What’s the Ideal Mix of Work and Play in Kindergarten?
You may remember kindergarten as being all about about finger painting and snack time, but those days are long gone. Today, kindergarten is more so seen as the beginning of formal school. Expectations have been raised and demands need to be met. Yet to expect a 5-year old to be able to focus on academics for seven hours (the actual required time for kindergarten is mandated per state but is generally in that range) is not realistic. A 5-year old needs play time. How can play time be worked into a kindergartner’s schedule and still ensure educational requirements are being met?
A Matter of Focus
At Legacy Traditional Schools, which includes fourteen charter schools located in Arizona and Nevada, and serves students from kindergarten to grade 8, kindergarten is challenging. “Standards are way more demanding than they ever were,” says Heather Sliker, Director of Academics for the school. “Educators are striving to prepare the children to move to first grade and need to make sure standards are hit.”
This requires focus which may go beyond what a 5-year old can handle. According to an article in Scholastic, attention spans shift in children as they reach age 4 and they begin to be able to focus on activities for longer. According to the article, children at that stage learn to concentrate by partaking in activities that interest them. An article in Parents notes that child development experts claim a typical 5-year old should be able to stay focused on something for two to five minutes times their age. (In other words, a 5-year-old should be able to concentrate for 10 to 25 minutes.) But there are caveats. The focus depends on the activity, and even the time of day. Your kid’s not a morning person? Then focusing on tasks at the beginning of the day will be harder.
Getting a Move On
But it’s not just about focus. Movement will assist in a young child’s learning as well. A 2016 University of Virginia study compared today’s children to 1998’s and found they are spending far less time on self-directed learning (moving freely and doing activities that they themselves chose) and more time in a passive learning environment. Movement, however, is a key to learning for young children. As is explained in an Atlantic article, movement enables children to connect concepts with action and learn via experimentation. Without movement, learning will be hindered.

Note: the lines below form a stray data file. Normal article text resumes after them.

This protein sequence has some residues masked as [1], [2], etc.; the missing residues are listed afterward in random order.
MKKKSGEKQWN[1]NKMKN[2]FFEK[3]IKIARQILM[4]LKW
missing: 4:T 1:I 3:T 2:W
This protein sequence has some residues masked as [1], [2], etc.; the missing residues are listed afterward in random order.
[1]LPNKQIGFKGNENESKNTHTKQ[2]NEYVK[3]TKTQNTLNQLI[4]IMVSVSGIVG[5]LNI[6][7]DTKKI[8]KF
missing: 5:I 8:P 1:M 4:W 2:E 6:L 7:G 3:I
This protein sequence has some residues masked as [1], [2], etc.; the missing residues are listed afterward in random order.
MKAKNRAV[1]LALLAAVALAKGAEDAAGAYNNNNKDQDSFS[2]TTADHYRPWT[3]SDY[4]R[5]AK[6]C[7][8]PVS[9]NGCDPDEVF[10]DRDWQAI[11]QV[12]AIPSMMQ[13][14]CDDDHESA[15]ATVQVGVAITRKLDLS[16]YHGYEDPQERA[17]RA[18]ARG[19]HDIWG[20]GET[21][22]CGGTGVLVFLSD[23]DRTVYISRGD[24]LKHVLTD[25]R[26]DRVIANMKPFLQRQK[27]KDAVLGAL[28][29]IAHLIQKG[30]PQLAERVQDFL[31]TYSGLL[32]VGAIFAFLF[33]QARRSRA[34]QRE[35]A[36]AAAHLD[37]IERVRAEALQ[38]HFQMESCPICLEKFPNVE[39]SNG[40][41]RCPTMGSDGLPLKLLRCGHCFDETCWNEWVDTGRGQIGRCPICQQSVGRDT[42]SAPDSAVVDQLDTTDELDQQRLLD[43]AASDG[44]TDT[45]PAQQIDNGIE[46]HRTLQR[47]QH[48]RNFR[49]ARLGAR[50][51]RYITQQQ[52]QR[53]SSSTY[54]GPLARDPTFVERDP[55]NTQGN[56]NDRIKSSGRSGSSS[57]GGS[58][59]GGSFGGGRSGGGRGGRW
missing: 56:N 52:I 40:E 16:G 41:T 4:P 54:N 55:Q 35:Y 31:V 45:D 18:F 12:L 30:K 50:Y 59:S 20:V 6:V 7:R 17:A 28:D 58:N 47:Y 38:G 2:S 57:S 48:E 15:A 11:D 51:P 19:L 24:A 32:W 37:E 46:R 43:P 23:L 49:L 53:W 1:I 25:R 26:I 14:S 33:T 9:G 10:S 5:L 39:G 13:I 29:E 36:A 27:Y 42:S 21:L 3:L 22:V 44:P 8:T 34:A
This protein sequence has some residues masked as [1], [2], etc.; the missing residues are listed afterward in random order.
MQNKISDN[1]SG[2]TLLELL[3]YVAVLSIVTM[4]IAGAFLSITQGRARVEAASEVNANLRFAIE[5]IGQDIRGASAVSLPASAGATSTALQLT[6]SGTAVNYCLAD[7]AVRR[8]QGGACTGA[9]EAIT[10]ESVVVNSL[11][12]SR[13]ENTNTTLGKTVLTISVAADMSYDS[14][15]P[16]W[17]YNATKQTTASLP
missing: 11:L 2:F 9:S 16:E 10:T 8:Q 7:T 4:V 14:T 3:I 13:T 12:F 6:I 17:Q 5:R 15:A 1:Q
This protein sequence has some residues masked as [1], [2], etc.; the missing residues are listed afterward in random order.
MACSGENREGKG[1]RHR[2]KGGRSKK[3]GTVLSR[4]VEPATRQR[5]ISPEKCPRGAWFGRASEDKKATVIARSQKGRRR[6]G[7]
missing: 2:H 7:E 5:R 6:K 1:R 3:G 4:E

Keeping children engaged despite their natural tendency to lose focus and be more interested in play is a challenge. One way Legacy Traditional Schools deals with this challenge is play based learning. Sliker explains that the kindergartners take many “brain break” activities and reinforce concepts through manipulatives to get the students active. An example of a brain break activity is after a lesson of 15-20 minutes on adding numbers, the class may stop in the middle and do an activity that includes movement but still includes the standard. Another example is acting out a word problem.
Ais Her, Director of Schools for Fountainhead Montessori School in Dublin, CA, strongly believes that there is no one right formula for education and play. She also believes the two can and should work together. “Children are in school for many years, and it’s important to have them love to learn,” says Her. “They think they are playing and develop a love of learning.”
The Montessori theory has been developed over a long period of time. Her says, “Play is open ended for children, and they find their own way to play with things.” Those things are arranged by the teacher and done so for a purpose. Her adds ” Kids think they are playing, but things are done with intention by the teacher.”
Why Teachers Are Key
Sliker also believes good teachers are imperative for kindergartners, particularly because of the increased demands. “When you have a highly effective teacher who’s engaging, the child doesn’t even realize he or she is learning,” says Sliker. “We try to make sure in teaching the students that they have fun and so we incorporate as much activity as we can into daily instruction.”
The article in Parents noted above gives two other suggestions of ways to keep kindergartners focused. First, be aware of individual differences, and second, provide long periods of time for children to do independent activities. Both of these suggestions recognize that children thrive under different circumstances, and that children need space to focus on an area of interest to him/her, regardless of what the rest of the class is working on. Well-trained, attentive teachers are key to ensuring children have these opportunities in kindergarten.
The Bottom Line
Finding ways to make learning fun and keeping students moving can extend the child’s ability to focus. A good teacher makes dull activities fun and can inspire a love of learning. So, while outright playing has been decreased or all but removed from the school day, fun is still very much a part of it. It may even be the key to learning and making sure students meet the standards.
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